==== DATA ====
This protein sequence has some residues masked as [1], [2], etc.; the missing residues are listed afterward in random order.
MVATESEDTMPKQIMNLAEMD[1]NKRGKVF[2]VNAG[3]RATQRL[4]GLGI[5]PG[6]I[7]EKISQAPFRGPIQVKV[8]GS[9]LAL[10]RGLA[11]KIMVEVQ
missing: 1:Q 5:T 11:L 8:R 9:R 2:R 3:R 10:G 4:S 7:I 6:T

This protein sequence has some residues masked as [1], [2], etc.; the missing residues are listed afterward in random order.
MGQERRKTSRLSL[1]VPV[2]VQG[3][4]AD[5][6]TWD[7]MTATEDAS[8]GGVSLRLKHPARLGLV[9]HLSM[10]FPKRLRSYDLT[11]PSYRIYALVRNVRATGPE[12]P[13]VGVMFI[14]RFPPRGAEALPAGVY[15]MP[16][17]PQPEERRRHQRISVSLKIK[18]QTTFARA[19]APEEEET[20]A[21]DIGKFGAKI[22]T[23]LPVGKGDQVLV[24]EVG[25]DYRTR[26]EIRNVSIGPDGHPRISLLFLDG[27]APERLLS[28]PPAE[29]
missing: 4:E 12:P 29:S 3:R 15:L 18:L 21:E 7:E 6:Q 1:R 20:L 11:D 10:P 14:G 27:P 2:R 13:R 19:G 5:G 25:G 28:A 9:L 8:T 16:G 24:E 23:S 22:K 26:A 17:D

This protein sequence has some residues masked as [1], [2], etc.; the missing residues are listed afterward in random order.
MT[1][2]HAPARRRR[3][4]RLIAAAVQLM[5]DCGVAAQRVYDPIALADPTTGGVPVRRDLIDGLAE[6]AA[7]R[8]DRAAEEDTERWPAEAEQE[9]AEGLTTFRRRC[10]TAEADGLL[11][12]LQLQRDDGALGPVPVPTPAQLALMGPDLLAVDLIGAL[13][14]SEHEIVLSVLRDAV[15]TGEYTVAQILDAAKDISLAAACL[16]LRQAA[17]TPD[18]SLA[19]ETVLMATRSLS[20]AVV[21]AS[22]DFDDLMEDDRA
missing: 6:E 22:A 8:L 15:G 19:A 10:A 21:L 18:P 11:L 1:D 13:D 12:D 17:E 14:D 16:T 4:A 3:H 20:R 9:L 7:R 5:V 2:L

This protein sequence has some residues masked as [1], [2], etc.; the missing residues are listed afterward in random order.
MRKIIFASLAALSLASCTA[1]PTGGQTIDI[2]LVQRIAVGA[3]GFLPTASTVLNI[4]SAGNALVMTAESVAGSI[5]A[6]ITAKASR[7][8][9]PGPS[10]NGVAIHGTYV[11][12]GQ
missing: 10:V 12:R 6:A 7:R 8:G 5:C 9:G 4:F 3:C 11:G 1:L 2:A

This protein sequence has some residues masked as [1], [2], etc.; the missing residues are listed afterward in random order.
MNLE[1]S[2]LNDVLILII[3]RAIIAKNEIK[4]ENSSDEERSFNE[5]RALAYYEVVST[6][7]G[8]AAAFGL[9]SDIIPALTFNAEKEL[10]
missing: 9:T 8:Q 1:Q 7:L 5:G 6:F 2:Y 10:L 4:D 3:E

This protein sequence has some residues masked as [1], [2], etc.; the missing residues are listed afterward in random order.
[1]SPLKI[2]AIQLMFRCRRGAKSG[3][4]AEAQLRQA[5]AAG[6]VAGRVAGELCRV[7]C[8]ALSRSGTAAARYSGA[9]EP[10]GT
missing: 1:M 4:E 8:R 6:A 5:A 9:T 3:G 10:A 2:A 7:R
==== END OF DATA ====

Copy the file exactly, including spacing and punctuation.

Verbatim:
This protein sequence has some residues masked as [1], [2], etc.; the missing residues are listed afterward in random order.
MVATESEDTMPKQIMNLAEMD[1]NKRGKVF[2]VNAG[3]RATQRL[4]GLGI[5]PG[6]I[7]EKISQAPFRGPIQVKV[8]GS[9]LAL[10]RGLA[11]KIMVEVQ
missing: 1:Q 5:T 11:L 8:R 9:R 2:R 3:R 10:G 4:S 7:I 6:T

This protein sequence has some residues masked as [1], [2], etc.; the missing residues are listed afterward in random order.
MGQERRKTSRLSL[1]VPV[2]VQG[3][4]AD[5][6]TWD[7]MTATEDAS[8]GGVSLRLKHPARLGLV[9]HLSM[10]FPKRLRSYDLT[11]PSYRIYALVRNVRATGPE[12]P[13]VGVMFI[14]RFPPRGAEALPAGVY[15]MP[16][17]PQPEERRRHQRISVSLKIK[18]QTTFARA[19]APEEEET[20]A[21]DIGKFGAKI[22]T[23]LPVGKGDQVLV[24]EVG[25]DYRTR[26]EIRNVSIGPDGHPRISLLFLDG[27]APERLLS[28]PPAE[29]
missing: 4:E 12:P 29:S 3:R 15:L 18:L 21:E 7:E 6:Q 1:R 20:L 11:D 10:P 14:G 27:P 2:R 13:R 19:G 5:G 25:G 28:A 9:L 8:T 16:G 24:E 23:S 22:K 26:A 17:D

This protein sequence has some residues masked as [1], [2], etc.; the missing residues are listed afterward in random order.
MT[1][2]HAPARRRR[3][4]RLIAAAVQLM[5]DCGVAAQRVYDPIALADPTTGGVPVRRDLIDGLAE[6]AA[7]R[8]DRAAEEDTERWPAEAEQE[9]AEGLTTFRRRC[10]TAEADGLL[11][12]LQLQRDDGALGPVPVPTPAQLALMGPDLLAVDLIGAL[13][14]SEHEIVLSVLRDAV[15]TGEYTVAQILDAAKDISLAAACL[16]LRQAA[17]TPD[18]SLA[19]ETVLMATRSLS[20]AVV[21]AS[22]DFDDLMEDDRA
missing: 6:E 22:A 8:L 15:G 19:A 10:A 21:L 18:P 11:L 1:D 13:D 12:D 17:E 14:D 16:T 4:A 3:H 20:R 9:L 7:R 5:V 2:L

This protein sequence has some residues masked as [1], [2], etc.; the missing residues are listed afterward in random order.
MRKIIFASLAALSLASCTA[1]PTGGQTIDI[2]LVQRIAVGA[3]GFLPTASTVLNI[4]SAGNALVMTAESVAGSI[5]A[6]ITAKASR[7][8][9]PGPS[10]NGVAIHGTYV[11][12]GQ
missing: 10:V 12:R 6:A 7:R 8:G 5:C 9:G 4:F 3:C 11:G 1:L 2:A

This protein sequence has some residues masked as [1], [2], etc.; the missing residues are listed afterward in random order.
MNLE[1]S[2]LNDVLILII[3]RAIIAKNEIK[4]ENSSDEERSFNE[5]RALAYYEVVST[6][7]G[8]AAAFGL[9]SDIIPALTFNAEKEL[10]
missing: 9:T 8:Q 1:Q 7:L 5:G 6:F 2:Y 10:L 4:D 3:E

This protein sequence has some residues masked as [1], [2], etc.; the missing residues are listed afterward in random order.
[1]SPLKI[2]AIQLMFRCRRGAKSG[3][4]AEAQLRQA[5]AAG[6]VAGRVAGELCRV[7]C[8]ALSRSGTAAARYSGA[9]EP[10]GT
missing: 1:M 4:E 8:R 6:A 5:A 9:T 3:G 10:A 2:A 7:R